Ian Millner is Co-Founder and Joint CEO of Iris Worldwide, a marketing, advertising and experiential agency. When Iris first started out the founders didn’t anticipate growing larger than their team of 30, 12 years on and they are a workforce of 1000 with offices from London to Singapore.
I was keen to interview Millner, he is one of a handful of CEOs in the agency space that started their career in new business, studying what he calls the “dark arts” for a couple of years before co-founding Iris.
To what do you attribute Iris’ growth?
We have always embraced change rather than letting ourselves be intimidated by it. Every time we’ve had the opportunity to transform or change we have. Obviously sometimes those things haven’t come off and it’s cost us money, but when I look over the last twelve years I realise a great many more ideas have come off than didn’t and that’s why we are where we are.
How has the discipline of new business changed since the agency opened its doors?
Today we need to have a multidimensional view of how we are attractive to the things that create value for our business: what the intermediaries do and say and think; what the press and talent community say about us; what printers, photographers, recruiters are saying about Iris. Our influence is a barometer of our ability to be successful. A big part of our new business strategy today is taken up by time invested in the audience that impacts our success.
The bottom line in new business is that no matter how big you are, or how cool you are, or how famous you are, most clients won’t have heard of you. Part of the problem in new business is that the dominant view is that it’s all process, a numbers game: “knock on enough doors” blah blah. It isn’t a sales process – it’s a listening game.
Do you take a strategic approach towards new business?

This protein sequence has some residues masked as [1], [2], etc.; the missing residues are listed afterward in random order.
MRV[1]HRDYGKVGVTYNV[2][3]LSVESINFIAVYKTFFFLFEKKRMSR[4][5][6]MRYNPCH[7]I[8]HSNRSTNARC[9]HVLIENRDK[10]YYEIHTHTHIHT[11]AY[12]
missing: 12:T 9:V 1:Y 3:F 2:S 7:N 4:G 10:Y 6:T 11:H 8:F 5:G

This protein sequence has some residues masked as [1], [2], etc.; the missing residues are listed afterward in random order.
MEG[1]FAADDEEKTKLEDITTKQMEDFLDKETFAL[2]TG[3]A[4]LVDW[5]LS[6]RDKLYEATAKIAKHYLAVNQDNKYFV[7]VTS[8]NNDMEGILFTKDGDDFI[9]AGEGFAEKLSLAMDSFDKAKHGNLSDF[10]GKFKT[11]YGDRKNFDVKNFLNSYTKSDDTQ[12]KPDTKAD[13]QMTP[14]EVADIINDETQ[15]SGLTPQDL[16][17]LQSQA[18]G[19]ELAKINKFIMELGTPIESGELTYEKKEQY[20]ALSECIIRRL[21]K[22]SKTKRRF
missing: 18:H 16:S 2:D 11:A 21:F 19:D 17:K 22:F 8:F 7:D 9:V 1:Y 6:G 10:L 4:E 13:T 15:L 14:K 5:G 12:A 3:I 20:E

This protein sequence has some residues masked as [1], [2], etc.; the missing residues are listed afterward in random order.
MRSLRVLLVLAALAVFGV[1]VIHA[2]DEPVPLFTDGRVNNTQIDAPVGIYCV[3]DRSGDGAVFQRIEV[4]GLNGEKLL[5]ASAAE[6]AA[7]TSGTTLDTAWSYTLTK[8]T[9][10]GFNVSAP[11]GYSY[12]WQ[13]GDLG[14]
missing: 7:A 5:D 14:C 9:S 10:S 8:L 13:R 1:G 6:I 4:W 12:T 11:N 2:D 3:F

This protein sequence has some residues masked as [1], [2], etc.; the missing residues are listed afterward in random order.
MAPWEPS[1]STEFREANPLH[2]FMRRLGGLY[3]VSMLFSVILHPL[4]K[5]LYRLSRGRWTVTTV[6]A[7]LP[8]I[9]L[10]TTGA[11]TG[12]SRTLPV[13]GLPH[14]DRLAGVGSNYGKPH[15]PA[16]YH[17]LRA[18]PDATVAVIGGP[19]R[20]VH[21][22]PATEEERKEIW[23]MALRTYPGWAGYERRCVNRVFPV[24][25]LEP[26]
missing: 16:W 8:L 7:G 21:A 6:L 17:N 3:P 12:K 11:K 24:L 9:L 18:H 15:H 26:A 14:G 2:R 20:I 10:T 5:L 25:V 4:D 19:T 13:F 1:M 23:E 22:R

We have a model at Iris called “helping people buy“, it’s a simple framework that says between any customer and any purchase there are a set of steps someone needs to go through to make a decision – steps we need to preempt or overcome. If we are able to overcome these specific barriers we will be in a good position to be bought. This is the strategy and against that we do all the things that agencies do: direct mail, cold calling, PR, proactive ideas, events, IP building – all of which is focused on building momentum about Iris and what we stand for.
How do you differentiate yourselves from other agencies?
We have always wanted to be the agency of choice, opposed to the agency of record. “Ordinary is the enemy” is a personality statement that we use. It is a way for people to understand that we’re a certain type of company. We have a challenge that is typical for most agencies in that our positioning doesn’t say a clear benefit, we don’t just work in one specific discipline. Our diversity is our USP but our challenge is that diversity lacks credibility from a client’s perspective. The marketplace is oversaturated with agencies claiming meaningful differentiation. Today it matters less what an agency stands for and more what it can prove. So much of agency communication is superficial.
More and more we’re interested in advocacy and the impact that conversation has on a brand’s performance. We believe that conversations are as influential consumer-to-consumer as they are brand-to-consumer and so we’ve just completed a global study around the value conversations create, specifically what it is and how a brand can make and manage it in different categories.
Just being different isn’t all that, it’s sort of not the point. The client doesn’t care if you’re different, they care what you know, what you’re like and if you’re good.
How do you approach pitches?
You have to believe that you’ve been selected for a pitch list consciously. I find myself regularly saying, “We got on the pitch list because we’re Iris, and we will do this our way“. New business is binary, you have to win. The way our business grows is that we win something small and specialist and grow the business over time.
Do you use cold calling?
We do and it can work. However, having done new business for much of my life, I’m far more realistic than most agency founders on how long it can take to turn a cold conversation into a piece of business, realistically you’re looking at 9 to 18 months – it can’t be your only tactic. We wouldn’t have got to where we are today without a) being adventurous and entrepreneurial and b) taking a multidimensional view towards what it takes to find, win and grow new business.